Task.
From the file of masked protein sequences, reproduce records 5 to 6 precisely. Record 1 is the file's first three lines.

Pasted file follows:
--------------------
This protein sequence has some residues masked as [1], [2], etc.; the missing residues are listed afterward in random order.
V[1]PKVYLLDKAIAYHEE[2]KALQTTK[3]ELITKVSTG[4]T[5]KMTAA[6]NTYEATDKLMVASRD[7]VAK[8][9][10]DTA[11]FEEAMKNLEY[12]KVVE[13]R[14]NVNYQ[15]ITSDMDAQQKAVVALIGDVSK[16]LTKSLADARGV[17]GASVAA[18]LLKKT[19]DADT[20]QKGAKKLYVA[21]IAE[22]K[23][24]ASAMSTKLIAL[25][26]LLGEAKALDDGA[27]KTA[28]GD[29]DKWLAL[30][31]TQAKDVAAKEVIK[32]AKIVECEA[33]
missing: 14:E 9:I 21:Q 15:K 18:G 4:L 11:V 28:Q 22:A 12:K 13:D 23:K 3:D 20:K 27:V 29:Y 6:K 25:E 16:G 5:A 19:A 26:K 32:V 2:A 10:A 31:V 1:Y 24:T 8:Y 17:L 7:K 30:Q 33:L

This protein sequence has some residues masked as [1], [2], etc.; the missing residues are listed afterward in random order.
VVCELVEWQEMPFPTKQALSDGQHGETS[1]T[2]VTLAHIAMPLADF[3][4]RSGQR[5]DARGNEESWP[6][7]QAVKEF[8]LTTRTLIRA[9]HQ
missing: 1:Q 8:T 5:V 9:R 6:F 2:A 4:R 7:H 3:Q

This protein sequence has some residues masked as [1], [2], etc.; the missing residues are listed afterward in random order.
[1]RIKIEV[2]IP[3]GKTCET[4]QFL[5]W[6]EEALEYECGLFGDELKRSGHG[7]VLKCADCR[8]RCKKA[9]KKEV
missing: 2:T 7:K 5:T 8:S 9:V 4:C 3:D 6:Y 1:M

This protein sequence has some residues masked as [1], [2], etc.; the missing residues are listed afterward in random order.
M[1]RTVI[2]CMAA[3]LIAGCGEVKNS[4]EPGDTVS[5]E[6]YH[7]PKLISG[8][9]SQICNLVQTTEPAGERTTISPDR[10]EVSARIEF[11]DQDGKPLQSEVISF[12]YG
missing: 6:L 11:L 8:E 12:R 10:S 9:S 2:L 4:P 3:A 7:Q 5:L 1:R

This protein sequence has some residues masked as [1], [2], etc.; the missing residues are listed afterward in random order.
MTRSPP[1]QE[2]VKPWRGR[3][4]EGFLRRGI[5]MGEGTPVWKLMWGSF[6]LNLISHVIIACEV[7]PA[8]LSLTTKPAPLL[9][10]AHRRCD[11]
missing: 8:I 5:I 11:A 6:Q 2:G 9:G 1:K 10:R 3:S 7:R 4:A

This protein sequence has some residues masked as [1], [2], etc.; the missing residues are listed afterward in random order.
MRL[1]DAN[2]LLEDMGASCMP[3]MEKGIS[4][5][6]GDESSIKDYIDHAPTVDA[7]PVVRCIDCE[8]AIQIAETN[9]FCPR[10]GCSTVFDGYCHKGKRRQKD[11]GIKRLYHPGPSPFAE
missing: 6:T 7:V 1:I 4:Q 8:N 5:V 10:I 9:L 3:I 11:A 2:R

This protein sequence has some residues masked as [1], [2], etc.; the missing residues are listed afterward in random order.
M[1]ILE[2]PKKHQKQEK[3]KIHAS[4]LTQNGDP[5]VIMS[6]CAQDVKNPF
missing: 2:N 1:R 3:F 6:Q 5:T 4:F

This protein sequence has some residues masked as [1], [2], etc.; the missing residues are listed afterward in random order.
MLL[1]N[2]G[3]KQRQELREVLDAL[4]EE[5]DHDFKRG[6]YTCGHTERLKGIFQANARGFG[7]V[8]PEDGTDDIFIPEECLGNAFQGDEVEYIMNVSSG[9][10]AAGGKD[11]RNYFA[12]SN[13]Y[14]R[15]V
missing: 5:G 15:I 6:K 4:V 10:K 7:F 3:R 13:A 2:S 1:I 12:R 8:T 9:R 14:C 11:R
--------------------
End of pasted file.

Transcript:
This protein sequence has some residues masked as [1], [2], etc.; the missing residues are listed afterward in random order.
MTRSPP[1]QE[2]VKPWRGR[3][4]EGFLRRGI[5]MGEGTPVWKLMWGSF[6]LNLISHVIIACEV[7]PA[8]LSLTTKPAPLL[9][10]AHRRCD[11]
missing: 8:I 5:I 11:A 6:Q 2:G 9:G 1:K 10:R 3:S 7:R 4:A

This protein sequence has some residues masked as [1], [2], etc.; the missing residues are listed afterward in random order.
MRL[1]DAN[2]LLEDMGASCMP[3]MEKGIS[4][5][6]GDESSIKDYIDHAPTVDA[7]PVVRCIDCE[8]AIQIAETN[9]FCPR[10]GCSTVFDGYCHKGKRRQKD[11]GIKRLYHPGPSPFAE
missing: 6:T 7:V 1:I 4:Q 8:N 5:V 10:I 9:L 3:I 11:A 2:R